A good bicycle is just like a new pair of shoes, so try for size and comfort before you buy and don’t buy if they don’t let you try out in store or the park. Some bicycle shops say they can’t build every bike they stock so trying out isn’t an option. Imagine if shoe retailers said that. Ok, so bicycles take up more room but if you haven’t got a big enough shop for your stock, what are you doing in business? Would you buy from this guy? – and yes, they are almost exclusively men who tell you what you want and sell you what they want. So shop around and make some calls to bicycle retailers and browse online too. You wouldn’t limit yourself to buying local for a car so why do it for a bicycle? Buy what’s best for you, not what’s best for the retailer.
Here is a list of features you might want to get the bike just right for you.
1. Full sprung saddle not sprung seat post. If the saddle looks skinny don’t even sit on it. Look for a good wide backside holder with 2 good solid springs and don’t be conned into spending a fortune on leather that takes years to break in, it is literally a pain in the backside and is still like sitting on a beer crate. It should look like something like this http://www.dutchbikebits.com/saddles and you can get all sorts of covers for around £10 http://www.begbicycles.com/ride/beg-basil-bloom-saddle-cover
2. Pannier rack – avoid sweaty backpack syndrome and delight in bag buying for your bicycle. http://www.basil.nl/gb/assortment/
3. Integral locking – otherwise known as an immobiliser – standard on Dutch bicycles because really the only chain you want is fine and gold. Whatever you do, don’t save up and buy a beautiful bicycle and then get it nicked because you didn’t invest in a good quality lock. Well worth at least £30.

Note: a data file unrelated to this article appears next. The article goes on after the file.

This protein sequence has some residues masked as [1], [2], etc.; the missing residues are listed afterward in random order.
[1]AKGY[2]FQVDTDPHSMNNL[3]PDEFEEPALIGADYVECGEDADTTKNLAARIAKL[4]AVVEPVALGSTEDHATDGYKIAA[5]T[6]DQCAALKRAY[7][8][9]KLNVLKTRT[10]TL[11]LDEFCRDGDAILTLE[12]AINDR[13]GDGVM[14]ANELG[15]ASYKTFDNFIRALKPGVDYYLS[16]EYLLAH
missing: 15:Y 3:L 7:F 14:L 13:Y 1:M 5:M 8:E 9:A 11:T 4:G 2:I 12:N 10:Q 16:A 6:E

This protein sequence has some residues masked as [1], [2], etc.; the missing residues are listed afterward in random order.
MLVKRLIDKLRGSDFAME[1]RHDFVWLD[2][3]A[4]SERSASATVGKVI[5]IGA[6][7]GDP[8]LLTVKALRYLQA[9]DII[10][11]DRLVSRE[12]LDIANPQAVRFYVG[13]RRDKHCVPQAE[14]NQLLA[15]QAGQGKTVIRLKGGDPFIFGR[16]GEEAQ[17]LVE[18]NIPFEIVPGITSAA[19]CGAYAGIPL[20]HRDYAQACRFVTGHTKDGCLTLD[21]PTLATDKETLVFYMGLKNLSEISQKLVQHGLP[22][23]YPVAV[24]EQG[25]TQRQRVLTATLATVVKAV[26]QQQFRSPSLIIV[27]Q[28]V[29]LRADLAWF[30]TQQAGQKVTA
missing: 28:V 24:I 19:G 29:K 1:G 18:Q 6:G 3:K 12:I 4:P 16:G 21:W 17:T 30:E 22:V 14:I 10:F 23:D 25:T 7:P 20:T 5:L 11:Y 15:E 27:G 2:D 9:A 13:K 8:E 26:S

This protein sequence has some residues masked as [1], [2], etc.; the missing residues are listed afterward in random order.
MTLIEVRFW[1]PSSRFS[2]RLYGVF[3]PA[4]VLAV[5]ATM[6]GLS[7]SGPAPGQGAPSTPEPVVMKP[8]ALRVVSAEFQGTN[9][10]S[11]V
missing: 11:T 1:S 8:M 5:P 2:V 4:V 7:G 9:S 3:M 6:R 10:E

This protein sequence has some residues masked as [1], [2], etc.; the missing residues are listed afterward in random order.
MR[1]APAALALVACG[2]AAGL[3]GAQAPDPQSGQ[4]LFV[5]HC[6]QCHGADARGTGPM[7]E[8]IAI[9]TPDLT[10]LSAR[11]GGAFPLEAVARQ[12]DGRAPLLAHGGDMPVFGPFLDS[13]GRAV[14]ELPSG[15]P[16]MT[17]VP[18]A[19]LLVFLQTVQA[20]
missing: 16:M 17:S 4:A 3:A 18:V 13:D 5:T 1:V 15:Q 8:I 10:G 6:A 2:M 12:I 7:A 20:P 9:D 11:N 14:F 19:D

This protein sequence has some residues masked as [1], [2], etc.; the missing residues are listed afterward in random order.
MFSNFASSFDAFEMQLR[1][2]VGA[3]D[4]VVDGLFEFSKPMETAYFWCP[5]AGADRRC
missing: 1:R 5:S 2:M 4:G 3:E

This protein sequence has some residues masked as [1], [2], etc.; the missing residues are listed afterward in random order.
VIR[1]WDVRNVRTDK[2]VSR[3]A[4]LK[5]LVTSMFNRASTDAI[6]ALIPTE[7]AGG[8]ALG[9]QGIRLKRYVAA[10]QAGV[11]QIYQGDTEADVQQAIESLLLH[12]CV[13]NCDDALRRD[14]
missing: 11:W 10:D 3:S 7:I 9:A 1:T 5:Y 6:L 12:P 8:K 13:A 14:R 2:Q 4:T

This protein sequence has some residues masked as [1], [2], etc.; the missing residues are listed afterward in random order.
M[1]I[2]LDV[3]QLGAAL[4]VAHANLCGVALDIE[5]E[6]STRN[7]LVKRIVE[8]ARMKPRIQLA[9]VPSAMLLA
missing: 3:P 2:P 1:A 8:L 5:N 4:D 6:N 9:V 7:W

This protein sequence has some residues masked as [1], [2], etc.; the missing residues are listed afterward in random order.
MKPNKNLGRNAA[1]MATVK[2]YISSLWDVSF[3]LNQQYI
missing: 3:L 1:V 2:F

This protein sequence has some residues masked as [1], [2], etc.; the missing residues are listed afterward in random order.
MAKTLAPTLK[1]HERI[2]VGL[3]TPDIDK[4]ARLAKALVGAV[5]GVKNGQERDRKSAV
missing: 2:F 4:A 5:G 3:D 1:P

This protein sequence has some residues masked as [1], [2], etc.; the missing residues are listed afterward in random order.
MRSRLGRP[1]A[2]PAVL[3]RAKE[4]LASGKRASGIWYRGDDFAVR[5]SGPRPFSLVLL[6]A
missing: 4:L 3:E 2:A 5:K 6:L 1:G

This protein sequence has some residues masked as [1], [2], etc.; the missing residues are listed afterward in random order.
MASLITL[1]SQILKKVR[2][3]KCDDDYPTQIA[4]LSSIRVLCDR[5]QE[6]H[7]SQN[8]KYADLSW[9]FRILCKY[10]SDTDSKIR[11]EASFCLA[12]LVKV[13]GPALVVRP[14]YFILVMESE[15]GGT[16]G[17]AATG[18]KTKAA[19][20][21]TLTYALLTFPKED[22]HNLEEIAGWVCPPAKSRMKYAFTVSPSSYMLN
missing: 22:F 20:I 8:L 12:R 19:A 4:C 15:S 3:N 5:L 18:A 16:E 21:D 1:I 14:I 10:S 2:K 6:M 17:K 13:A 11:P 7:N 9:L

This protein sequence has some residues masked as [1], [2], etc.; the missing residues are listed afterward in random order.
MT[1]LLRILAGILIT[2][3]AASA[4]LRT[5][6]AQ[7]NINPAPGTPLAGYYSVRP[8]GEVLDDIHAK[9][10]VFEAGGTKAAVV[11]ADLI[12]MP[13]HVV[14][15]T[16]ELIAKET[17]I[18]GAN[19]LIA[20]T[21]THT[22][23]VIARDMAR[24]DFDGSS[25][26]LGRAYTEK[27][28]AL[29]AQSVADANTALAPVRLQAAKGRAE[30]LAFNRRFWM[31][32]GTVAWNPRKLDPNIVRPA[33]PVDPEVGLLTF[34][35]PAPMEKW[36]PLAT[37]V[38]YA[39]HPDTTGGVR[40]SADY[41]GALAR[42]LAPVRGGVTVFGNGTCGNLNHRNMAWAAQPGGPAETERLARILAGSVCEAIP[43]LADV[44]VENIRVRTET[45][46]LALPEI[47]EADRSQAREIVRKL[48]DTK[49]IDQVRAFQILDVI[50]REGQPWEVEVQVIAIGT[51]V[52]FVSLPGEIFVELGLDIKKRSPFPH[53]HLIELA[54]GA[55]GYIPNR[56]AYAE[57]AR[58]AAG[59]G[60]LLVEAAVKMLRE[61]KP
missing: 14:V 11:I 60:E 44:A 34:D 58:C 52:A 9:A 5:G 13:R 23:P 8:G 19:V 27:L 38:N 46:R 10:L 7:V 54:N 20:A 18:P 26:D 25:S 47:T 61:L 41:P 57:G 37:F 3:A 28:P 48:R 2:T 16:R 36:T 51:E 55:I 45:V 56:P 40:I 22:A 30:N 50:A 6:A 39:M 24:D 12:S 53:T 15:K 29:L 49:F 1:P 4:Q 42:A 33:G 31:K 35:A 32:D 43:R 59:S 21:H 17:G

4. Skirt guard – do you want your bike to dictate what you wear?
5. Full chain guard – not only saves you from the ‘nerd with bicycle clips’ look but helps keep your chain free from grotty road crap, so it turns smoothly and you just glide!
6. Kick Stand – stand for nothing less. When you park your bicycle it should stand by and locked to a frame but not against it. If you care about your paintwork, don’t just dump your bicycle, park it.
7. Built in lights – particularly important to remember when buying in the summer, which lots of people obviously do. Nobody should have to remember to carry batteries or face the prospect of walking their bicycle home because some helpful soul nicked the lights, so get a proper bicycle with lights built in. It’s great for the environment because they are pedal powered, so no more batteries – you may find rear LED lights that require small AAA’s but they last for years.
http://www.cycle-heaven.co.uk/bikes/type/town-bikes/ This says it all really.
And finally budget? Obviously how much you can afford is a big factor. What sort of a shopper are you? Do you buy cheap (and regret at leisure) or buy cheap knowing that you will sell on in a couple of years. Its funny how people think about buying a bicycle. Yes, they can and do last for years – I’ve got a 27 year old Raleigh Cameo in the garage – but maybe you’d like something different after awhile just like you do with your car – only cheaper and healthier and much more fun! Even the government appreciate what you are keeping yourself fit and cut carbon so they set up a scheme to help you buy a bike to travel to work on http://www.cycle-heaven.co.uk.preview.sqgd.net/finance/cyclescheme/ Ask your employer to help you – lots are doing it locally and Herefordshire Council was the leader which is why there are about 30 bikes regularly parked at Plough Lane.
Here are some quality providers just so you can see what’s on offer out there: –
and then you could consider the VP range too
And don’t forget to ask Shirley – all the ladies in the group have experience of different bicycle types and may even be happy to let you try theirs before you buy.
Have fun and don’t forget to post the photo of you and your new companion soon.